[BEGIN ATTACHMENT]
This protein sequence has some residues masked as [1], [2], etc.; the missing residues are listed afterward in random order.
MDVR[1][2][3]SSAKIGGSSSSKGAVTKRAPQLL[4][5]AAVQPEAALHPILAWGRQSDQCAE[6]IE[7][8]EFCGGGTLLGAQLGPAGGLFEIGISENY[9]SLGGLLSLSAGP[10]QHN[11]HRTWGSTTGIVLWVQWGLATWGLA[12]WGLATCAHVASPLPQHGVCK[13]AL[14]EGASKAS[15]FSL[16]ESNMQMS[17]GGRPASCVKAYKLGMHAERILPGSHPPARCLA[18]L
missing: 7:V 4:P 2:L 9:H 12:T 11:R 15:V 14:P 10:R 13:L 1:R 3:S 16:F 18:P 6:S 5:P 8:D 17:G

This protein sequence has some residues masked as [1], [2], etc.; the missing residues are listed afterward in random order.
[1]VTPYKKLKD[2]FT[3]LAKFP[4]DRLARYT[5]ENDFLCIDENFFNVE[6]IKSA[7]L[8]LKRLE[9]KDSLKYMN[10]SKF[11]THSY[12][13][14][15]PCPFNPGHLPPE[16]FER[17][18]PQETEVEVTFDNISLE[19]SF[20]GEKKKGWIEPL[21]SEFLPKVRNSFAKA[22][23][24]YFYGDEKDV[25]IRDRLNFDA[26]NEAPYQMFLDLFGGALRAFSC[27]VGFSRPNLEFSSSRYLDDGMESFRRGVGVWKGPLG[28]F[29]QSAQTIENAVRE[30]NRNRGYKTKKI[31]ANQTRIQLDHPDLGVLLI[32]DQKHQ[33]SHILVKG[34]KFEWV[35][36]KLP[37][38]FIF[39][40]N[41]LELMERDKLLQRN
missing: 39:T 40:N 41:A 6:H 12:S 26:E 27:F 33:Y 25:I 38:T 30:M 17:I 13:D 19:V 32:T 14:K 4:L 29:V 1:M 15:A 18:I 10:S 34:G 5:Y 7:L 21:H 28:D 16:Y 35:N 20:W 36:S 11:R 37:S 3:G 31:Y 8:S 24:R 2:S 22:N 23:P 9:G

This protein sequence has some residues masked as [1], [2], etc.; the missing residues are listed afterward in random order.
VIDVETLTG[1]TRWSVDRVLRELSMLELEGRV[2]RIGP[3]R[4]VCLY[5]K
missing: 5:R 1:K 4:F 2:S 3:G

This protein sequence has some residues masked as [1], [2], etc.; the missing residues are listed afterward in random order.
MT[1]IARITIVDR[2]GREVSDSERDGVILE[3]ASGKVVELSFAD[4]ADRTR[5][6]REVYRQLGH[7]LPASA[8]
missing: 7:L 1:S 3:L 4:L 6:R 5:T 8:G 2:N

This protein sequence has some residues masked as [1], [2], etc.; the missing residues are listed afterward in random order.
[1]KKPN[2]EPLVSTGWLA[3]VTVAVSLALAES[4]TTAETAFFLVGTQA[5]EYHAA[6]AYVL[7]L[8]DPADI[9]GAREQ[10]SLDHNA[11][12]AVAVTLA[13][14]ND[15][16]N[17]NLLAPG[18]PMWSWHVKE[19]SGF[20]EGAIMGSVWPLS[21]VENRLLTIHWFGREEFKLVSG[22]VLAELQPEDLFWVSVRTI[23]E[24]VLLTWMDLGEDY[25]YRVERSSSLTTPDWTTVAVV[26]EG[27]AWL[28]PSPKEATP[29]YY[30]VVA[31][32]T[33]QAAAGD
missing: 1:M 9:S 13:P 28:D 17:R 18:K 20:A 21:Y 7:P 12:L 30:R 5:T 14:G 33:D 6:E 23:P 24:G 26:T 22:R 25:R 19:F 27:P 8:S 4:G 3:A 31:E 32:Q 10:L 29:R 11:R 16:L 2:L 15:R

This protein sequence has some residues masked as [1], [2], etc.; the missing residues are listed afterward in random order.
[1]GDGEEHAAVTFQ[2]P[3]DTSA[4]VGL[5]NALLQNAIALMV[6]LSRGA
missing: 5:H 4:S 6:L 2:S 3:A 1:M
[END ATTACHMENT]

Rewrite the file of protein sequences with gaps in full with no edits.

This protein sequence has some residues masked as [1], [2], etc.; the missing residues are listed afterward in random order.
MDVR[1][2][3]SSAKIGGSSSSKGAVTKRAPQLL[4][5]AAVQPEAALHPILAWGRQSDQCAE[6]IE[7][8]EFCGGGTLLGAQLGPAGGLFEIGISENY[9]SLGGLLSLSAGP[10]QHN[11]HRTWGSTTGIVLWVQWGLATWGLA[12]WGLATCAHVASPLPQHGVCK[13]AL[14]EGASKAS[15]FSL[16]ESNMQMS[17]GGRPASCVKAYKLGMHAERILPGSHPPARCLA[18]L
missing: 7:V 4:P 2:L 9:H 12:T 11:R 15:V 14:P 10:R 13:L 1:R 3:S 16:F 18:P 6:S 5:P 8:D 17:G

This protein sequence has some residues masked as [1], [2], etc.; the missing residues are listed afterward in random order.
[1]VTPYKKLKD[2]FT[3]LAKFP[4]DRLARYT[5]ENDFLCIDENFFNVE[6]IKSA[7]L[8]LKRLE[9]KDSLKYMN[10]SKF[11]THSY[12][13][14][15]PCPFNPGHLPPE[16]FER[17][18]PQETEVEVTFDNISLE[19]SF[20]GEKKKGWIEPL[21]SEFLPKVRNSFAKA[22][23][24]YFYGDEKDV[25]IRDRLNFDA[26]NEAPYQMFLDLFGGALRAFSC[27]VGFSRPNLEFSSSRYLDDGMESFRRGVGVWKGPLG[28]F[29]QSAQTIENAVRE[30]NRNRGYKTKKI[31]ANQTRIQLDHPDLGVLLI[32]DQKHQ[33]SHILVKG[34]KFEWV[35][36]KLP[37][38]FIF[39][40]N[41]LELMERDKLLQRN
missing: 39:T 40:N 41:A 6:H 12:S 26:E 27:F 33:Y 25:I 38:T 30:M 17:I 13:D 19:V 32:T 14:K 4:L 29:V 1:M 15:A 18:I 10:S 34:G 5:Y 7:L 21:H 28:D 16:Y 35:N 20:W 36:S 11:R 37:S 3:G 31:Y 8:S 24:R 2:S 22:N 23:P 9:G

This protein sequence has some residues masked as [1], [2], etc.; the missing residues are listed afterward in random order.
VIDVETLTG[1]TRWSVDRVLRELSMLELEGRV[2]RIGP[3]R[4]VCLY[5]K
missing: 5:R 1:K 4:F 2:S 3:G

This protein sequence has some residues masked as [1], [2], etc.; the missing residues are listed afterward in random order.
MT[1]IARITIVDR[2]GREVSDSERDGVILE[3]ASGKVVELSFAD[4]ADRTR[5][6]REVYRQLGH[7]LPASA[8]
missing: 7:L 1:S 3:L 4:L 6:R 5:T 8:G 2:N

This protein sequence has some residues masked as [1], [2], etc.; the missing residues are listed afterward in random order.
[1]KKPN[2]EPLVSTGWLA[3]VTVAVSLALAES[4]TTAETAFFLVGTQA[5]EYHAA[6]AYVL[7]L[8]DPADI[9]GAREQ[10]SLDHNA[11][12]AVAVTLA[13][14]ND[15][16]N[17]NLLAPG[18]PMWSWHVKE[19]SGF[20]EGAIMGSVWPLS[21]VENRLLTIHWFGREEFKLVSG[22]VLAELQPEDLFWVSVRTI[23]E[24]VLLTWMDLGEDY[25]YRVERSSSLTTPDWTTVAVV[26]EG[27]AWL[28]PSPKEATP[29]YY[30]VVA[31][32]T[33]QAAAGD
missing: 1:M 9:S 13:P 28:D 17:R 18:K 20:A 21:Y 7:P 12:L 30:R 5:T 14:G 33:D 6:E 23:P 24:G 26:T 22:R 25:R 19:F 27:P 8:S 4:G 3:A 31:E 32:Q 10:L 29:R 11:R 16:L 2:L 15:R

This protein sequence has some residues masked as [1], [2], etc.; the missing residues are listed afterward in random order.
[1]GDGEEHAAVTFQ[2]P[3]DTSA[4]VGL[5]NALLQNAIALMV[6]LSRGA
missing: 5:H 4:S 6:L 2:S 3:A 1:M